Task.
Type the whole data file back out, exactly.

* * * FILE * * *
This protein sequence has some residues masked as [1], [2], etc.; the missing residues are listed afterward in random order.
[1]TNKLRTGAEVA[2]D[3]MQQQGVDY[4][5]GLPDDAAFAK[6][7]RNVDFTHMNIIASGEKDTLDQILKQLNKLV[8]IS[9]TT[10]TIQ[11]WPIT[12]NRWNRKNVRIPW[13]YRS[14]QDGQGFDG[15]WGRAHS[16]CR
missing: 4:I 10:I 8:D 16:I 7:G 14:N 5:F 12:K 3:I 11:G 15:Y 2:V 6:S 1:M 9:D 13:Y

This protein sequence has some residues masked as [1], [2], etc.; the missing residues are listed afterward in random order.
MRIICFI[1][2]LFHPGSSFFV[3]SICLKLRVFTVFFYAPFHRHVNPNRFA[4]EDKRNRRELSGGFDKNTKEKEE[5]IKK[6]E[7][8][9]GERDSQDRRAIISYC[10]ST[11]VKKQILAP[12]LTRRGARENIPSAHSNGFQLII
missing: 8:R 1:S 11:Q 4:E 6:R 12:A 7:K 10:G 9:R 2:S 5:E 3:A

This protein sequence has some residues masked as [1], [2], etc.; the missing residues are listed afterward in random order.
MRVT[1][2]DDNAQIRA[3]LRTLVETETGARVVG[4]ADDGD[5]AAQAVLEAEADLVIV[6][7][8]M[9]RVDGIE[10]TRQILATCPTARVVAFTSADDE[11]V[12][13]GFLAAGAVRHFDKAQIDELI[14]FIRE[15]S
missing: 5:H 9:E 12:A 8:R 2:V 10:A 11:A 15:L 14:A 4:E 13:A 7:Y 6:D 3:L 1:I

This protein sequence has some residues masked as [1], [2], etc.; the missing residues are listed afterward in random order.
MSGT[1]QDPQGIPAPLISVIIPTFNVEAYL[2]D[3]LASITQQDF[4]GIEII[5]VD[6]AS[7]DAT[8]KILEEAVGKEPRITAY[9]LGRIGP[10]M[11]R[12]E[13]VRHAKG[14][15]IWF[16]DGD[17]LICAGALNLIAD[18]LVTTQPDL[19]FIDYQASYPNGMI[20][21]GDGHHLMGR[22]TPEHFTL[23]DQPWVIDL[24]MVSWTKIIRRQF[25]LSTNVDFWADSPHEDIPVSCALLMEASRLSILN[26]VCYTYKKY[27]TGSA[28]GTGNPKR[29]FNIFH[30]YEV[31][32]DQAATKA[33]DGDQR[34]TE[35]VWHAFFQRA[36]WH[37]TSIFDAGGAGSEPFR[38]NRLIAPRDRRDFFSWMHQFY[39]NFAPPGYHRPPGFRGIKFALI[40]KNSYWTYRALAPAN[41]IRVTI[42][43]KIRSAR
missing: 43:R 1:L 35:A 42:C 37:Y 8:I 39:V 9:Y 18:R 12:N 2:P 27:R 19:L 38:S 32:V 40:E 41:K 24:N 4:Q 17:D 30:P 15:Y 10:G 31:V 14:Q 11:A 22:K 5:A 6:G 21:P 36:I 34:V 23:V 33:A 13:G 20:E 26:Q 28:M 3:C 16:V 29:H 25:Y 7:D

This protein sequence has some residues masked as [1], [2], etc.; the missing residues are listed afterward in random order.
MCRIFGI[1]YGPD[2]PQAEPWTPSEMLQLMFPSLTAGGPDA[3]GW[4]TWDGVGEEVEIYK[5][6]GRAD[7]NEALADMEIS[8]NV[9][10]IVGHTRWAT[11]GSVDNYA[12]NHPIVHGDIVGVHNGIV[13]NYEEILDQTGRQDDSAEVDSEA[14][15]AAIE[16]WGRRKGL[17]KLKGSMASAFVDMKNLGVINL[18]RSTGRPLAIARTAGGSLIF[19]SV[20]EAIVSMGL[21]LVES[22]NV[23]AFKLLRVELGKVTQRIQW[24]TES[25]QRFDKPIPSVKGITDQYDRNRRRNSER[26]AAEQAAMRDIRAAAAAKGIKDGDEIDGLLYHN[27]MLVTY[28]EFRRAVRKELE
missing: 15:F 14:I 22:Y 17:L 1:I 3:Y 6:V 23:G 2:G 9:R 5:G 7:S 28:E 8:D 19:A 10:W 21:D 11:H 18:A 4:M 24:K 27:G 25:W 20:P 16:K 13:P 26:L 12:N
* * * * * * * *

This protein sequence has some residues masked as [1], [2], etc.; the missing residues are listed afterward in random order.
[1]TNKLRTGAEVA[2]D[3]MQQQGVDY[4][5]GLPDDAAFAK[6][7]RNVDFTHMNIIASGEKDTLDQILKQLNKLV[8]IS[9]TT[10]TIQ[11]WPIT[12]NRWNRKNVRIPW[13]YRS[14]QDGQGFDG[15]WGRAHS[16]CR
missing: 4:I 10:I 8:D 16:I 7:G 14:N 5:F 12:K 3:I 11:G 15:Y 2:V 6:S 1:M 9:D 13:Y

This protein sequence has some residues masked as [1], [2], etc.; the missing residues are listed afterward in random order.
MRIICFI[1][2]LFHPGSSFFV[3]SICLKLRVFTVFFYAPFHRHVNPNRFA[4]EDKRNRRELSGGFDKNTKEKEE[5]IKK[6]E[7][8][9]GERDSQDRRAIISYC[10]ST[11]VKKQILAP[12]LTRRGARENIPSAHSNGFQLII
missing: 8:R 1:S 11:Q 4:E 6:R 12:A 7:K 10:G 9:R 2:S 5:E 3:A

This protein sequence has some residues masked as [1], [2], etc.; the missing residues are listed afterward in random order.
MRVT[1][2]DDNAQIRA[3]LRTLVETETGARVVG[4]ADDGD[5]AAQAVLEAEADLVIV[6][7][8]M[9]RVDGIE[10]TRQILATCPTARVVAFTSADDE[11]V[12][13]GFLAAGAVRHFDKAQIDELI[14]FIRE[15]S
missing: 5:H 9:E 12:A 8:R 2:V 10:A 11:A 15:L 14:A 4:E 13:A 7:Y 6:D 3:L 1:I

This protein sequence has some residues masked as [1], [2], etc.; the missing residues are listed afterward in random order.
MSGT[1]QDPQGIPAPLISVIIPTFNVEAYL[2]D[3]LASITQQDF[4]GIEII[5]VD[6]AS[7]DAT[8]KILEEAVGKEPRITAY[9]LGRIGP[10]M[11]R[12]E[13]VRHAKG[14][15]IWF[16]DGD[17]LICAGALNLIAD[18]LVTTQPDL[19]FIDYQASYPNGMI[20][21]GDGHHLMGR[22]TPEHFTL[23]DQPWVIDL[24]MVSWTKIIRRQF[25]LSTNVDFWADSPHEDIPVSCALLMEASRLSILN[26]VCYTYKKY[27]TGSA[28]GTGNPKR[29]FNIFH[30]YEV[31][32]DQAATKA[33]DGDQR[34]TE[35]VWHAFFQRA[36]WH[37]TSIFDAGGAGSEPFR[38]NRLIAPRDRRDFFSWMHQFY[39]NFAPPGYHRPPGFRGIKFALI[40]KNSYWTYRALAPAN[41]IRVTI[42][43]KIRSAR
missing: 43:R 1:L 35:A 42:C 37:Y 8:I 39:V 9:Y 18:R 12:N 2:P 27:R 19:L 38:S 32:V 40:E 41:K 24:N 4:Q 17:D 30:P 15:Y 10:G 31:V 14:Q 11:A 22:K 5:A 6:G 21:P 36:I 34:V 23:V 33:A 13:G 20:E 26:Q 28:M 3:C 16:V 29:H 25:Y 7:D

This protein sequence has some residues masked as [1], [2], etc.; the missing residues are listed afterward in random order.
MCRIFGI[1]YGPD[2]PQAEPWTPSEMLQLMFPSLTAGGPDA[3]GW[4]TWDGVGEEVEIYK[5][6]GRAD[7]NEALADMEIS[8]NV[9][10]IVGHTRWAT[11]GSVDNYA[12]NHPIVHGDIVGVHNGIV[13]NYEEILDQTGRQDDSAEVDSEA[14][15]AAIE[16]WGRRKGL[17]KLKGSMASAFVDMKNLGVINL[18]RSTGRPLAIARTAGGSLIF[19]SV[20]EAIVSMGL[21]LVES[22]NV[23]AFKLLRVELGKVTQRIQW[24]TES[25]QRFDKPIPSVKGITDQYDRNRRRNSER[26]AAEQAAMRDIRAAAAAKGIKDGDEIDGLLYHN[27]MLVTY[28]EFRRAVRKELE
missing: 15:F 14:I 22:Y 17:L 1:I 3:Y 6:V 23:G 2:G 9:R 5:G 7:S 28:E 8:D 19:A 10:W 21:D 11:H 18:A 4:M 24:K 27:G 25:W 20:P 16:K 13:P 26:L 12:N